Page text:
Gain on sale of equity mutual funds and ITR filing
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The equity-oriented mutual funds are covered under the definition of capital asset in the Income Tax Act. The taxpayer has to pay tax only in the year of sale of such assets. There is no tax on unrealised gains. The taxability on the sale of equity mutual funds depends on the holding period of these assets from the date of purchase.

When the taxpayer sells equity shares or equity-oriented mutual funds after a 12-month holding period, the assets are classified as long-term capital assets. When the taxpayer sells equity shares or equity-oriented mutual funds before 12 months of purchase, they are classified as short-term capital assets. Section 111A provides short-term capital gains (STCG) tax on the sale of equity shares or equity-oriented mutual funds. Section 112A provides long-term capital gains (LTCG) tax on the sale of equity shares or equity-oriented mutual funds.

What is the tax liability on the sale of equity mutual funds?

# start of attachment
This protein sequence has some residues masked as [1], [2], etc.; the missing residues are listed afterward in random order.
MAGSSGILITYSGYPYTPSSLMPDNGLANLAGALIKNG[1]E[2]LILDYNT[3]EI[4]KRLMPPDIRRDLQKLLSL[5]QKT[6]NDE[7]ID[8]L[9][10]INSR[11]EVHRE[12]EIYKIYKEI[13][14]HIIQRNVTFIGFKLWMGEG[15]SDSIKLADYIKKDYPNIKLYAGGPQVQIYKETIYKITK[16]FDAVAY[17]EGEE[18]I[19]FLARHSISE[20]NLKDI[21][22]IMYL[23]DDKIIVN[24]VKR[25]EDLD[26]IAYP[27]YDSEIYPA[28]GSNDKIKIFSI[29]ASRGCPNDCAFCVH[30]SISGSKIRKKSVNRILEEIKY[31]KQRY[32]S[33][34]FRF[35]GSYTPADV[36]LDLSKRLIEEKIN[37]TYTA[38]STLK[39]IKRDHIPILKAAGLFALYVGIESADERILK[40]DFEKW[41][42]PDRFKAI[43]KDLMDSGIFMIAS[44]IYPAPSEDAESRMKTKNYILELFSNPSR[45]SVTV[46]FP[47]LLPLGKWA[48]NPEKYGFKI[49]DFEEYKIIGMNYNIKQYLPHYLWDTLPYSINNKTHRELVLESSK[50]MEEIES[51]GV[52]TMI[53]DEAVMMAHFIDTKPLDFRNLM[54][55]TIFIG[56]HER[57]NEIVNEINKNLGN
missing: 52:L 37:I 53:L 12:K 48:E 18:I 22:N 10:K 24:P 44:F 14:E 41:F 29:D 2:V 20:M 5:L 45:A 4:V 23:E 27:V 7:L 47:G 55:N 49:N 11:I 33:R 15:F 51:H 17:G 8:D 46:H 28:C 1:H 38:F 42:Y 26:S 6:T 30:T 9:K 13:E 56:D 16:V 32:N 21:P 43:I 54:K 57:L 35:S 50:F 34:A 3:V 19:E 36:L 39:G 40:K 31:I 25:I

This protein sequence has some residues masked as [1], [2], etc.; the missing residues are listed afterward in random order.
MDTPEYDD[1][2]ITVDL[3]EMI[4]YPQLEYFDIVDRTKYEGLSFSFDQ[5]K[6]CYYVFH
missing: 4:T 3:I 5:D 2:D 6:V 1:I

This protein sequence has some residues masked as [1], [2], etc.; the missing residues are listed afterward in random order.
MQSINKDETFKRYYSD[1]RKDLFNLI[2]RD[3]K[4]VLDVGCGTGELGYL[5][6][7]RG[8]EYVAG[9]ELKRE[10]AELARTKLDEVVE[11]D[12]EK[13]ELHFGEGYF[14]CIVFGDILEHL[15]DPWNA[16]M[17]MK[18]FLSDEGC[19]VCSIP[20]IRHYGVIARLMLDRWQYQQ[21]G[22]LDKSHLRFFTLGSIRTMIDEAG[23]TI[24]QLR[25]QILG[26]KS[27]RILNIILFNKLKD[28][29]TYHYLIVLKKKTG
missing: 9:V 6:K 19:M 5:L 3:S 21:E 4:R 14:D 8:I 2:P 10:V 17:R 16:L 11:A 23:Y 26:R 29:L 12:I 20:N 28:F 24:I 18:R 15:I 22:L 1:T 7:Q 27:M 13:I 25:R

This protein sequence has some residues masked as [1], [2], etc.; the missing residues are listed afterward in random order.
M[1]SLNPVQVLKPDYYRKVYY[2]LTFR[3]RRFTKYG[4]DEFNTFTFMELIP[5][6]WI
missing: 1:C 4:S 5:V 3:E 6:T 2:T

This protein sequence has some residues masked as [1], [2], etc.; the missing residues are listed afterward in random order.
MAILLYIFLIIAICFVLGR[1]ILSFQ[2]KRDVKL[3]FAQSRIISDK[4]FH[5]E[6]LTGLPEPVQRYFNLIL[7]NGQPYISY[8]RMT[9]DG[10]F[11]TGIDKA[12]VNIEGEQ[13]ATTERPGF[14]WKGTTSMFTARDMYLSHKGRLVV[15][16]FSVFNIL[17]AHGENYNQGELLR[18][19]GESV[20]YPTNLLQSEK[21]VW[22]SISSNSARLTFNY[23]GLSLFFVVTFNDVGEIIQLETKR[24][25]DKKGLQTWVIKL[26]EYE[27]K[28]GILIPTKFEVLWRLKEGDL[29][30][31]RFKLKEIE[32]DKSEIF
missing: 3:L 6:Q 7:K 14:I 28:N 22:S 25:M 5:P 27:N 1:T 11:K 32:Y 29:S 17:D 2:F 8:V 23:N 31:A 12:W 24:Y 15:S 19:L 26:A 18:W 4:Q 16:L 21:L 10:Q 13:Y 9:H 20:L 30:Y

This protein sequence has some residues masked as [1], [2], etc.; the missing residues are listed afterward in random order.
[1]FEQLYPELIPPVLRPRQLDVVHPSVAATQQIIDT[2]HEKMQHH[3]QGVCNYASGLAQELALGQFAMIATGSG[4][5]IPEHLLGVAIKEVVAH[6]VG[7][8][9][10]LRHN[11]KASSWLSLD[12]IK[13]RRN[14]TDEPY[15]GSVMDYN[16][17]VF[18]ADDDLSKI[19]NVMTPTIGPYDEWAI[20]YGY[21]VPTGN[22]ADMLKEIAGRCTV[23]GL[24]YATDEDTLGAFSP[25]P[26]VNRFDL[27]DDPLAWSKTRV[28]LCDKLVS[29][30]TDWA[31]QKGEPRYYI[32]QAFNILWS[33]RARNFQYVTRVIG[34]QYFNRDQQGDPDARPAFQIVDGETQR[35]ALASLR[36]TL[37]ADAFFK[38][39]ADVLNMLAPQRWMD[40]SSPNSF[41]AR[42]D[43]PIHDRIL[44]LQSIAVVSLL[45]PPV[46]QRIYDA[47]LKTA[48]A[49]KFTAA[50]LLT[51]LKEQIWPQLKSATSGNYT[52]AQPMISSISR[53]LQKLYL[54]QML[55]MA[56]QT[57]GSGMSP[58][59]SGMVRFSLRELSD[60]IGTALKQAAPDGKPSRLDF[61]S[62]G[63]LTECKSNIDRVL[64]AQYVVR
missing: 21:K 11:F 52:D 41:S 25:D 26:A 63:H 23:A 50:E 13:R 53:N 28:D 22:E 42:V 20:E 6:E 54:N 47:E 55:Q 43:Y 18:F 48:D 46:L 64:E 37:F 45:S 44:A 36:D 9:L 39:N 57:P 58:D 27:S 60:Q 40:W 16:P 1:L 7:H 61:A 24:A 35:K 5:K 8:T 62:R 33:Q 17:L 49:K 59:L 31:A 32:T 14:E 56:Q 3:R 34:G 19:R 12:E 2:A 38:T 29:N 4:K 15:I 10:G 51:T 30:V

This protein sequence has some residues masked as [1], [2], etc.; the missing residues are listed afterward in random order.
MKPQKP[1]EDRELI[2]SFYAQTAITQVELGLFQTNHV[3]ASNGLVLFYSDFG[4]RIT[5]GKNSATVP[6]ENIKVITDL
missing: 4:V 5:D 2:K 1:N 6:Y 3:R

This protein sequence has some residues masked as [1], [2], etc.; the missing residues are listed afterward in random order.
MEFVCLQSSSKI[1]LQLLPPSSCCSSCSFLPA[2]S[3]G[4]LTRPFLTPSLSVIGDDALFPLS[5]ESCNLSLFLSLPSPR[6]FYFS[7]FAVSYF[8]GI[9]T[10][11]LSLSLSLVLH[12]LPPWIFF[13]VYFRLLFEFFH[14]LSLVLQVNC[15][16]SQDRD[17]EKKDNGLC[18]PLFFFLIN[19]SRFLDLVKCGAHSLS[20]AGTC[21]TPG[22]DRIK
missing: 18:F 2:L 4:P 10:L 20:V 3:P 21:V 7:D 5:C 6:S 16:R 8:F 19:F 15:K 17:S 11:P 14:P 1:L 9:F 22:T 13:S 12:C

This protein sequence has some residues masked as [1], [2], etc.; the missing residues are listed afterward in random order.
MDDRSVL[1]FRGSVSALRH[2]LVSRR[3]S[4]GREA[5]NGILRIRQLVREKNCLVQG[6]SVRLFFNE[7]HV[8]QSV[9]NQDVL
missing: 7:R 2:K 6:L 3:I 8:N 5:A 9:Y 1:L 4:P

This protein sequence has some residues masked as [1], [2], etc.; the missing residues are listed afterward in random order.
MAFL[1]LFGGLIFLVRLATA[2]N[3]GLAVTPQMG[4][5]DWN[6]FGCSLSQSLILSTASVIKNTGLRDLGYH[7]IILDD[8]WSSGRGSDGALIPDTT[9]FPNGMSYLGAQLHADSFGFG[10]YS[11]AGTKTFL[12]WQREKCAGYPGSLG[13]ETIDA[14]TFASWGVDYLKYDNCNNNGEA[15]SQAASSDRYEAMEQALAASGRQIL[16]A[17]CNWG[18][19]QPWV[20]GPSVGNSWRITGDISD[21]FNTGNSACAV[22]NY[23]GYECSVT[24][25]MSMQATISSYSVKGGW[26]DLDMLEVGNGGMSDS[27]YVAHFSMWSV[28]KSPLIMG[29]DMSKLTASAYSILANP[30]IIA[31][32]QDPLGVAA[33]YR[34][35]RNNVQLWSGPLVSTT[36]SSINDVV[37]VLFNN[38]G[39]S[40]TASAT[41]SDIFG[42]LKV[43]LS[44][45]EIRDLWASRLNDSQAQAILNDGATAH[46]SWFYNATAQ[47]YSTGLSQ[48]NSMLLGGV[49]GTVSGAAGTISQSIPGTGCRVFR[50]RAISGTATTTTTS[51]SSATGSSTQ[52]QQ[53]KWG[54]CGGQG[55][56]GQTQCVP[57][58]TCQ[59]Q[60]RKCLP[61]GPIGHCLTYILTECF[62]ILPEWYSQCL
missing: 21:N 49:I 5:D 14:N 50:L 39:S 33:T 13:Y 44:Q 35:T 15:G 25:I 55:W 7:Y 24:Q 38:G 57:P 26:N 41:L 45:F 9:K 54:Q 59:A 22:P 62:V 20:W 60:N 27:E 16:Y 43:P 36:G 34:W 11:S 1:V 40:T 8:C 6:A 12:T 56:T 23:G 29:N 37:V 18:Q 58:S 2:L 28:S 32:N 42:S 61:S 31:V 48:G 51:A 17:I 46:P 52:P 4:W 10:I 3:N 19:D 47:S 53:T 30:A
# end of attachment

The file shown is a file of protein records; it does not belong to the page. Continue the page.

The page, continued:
If the taxpayer redeems units of equity mutual funds after 12 months of purchase (long-term capital assets), he has to pay tax at 10% without indexation on the gain above Rs 1 lakh made during the year.

However, if the taxpayer redeems units of equity mutual funds before 12 months of purchase, the gain on sale of such short-term capital assets is taxed at 15%. One has to pay cess at 4% on the capital gains tax.

Computation of income tax on the sale of equity funds

Let us assume, Mr A has a salary of Rs 5.7 lakh for the FY 2020-21. Eligible 80C deductions are Rs 1.5 lakh. The employer has deducted a TDS of Rs 17,160. Mr A has also earned-

  1. Short-term capital gain on equity mutual funds is Rs 2 lakh.
  2. Long-term capital gain on equity mutual funds is Rs 2 lakh.
  • Computation of income tax liability of Mr A if the short-term capital gain on equity mutual funds is Rs 2 lakh (calculations as per old tax regime)
Particulars Amount (in Rs)
Income from Salary
Gross Salary 7,20,000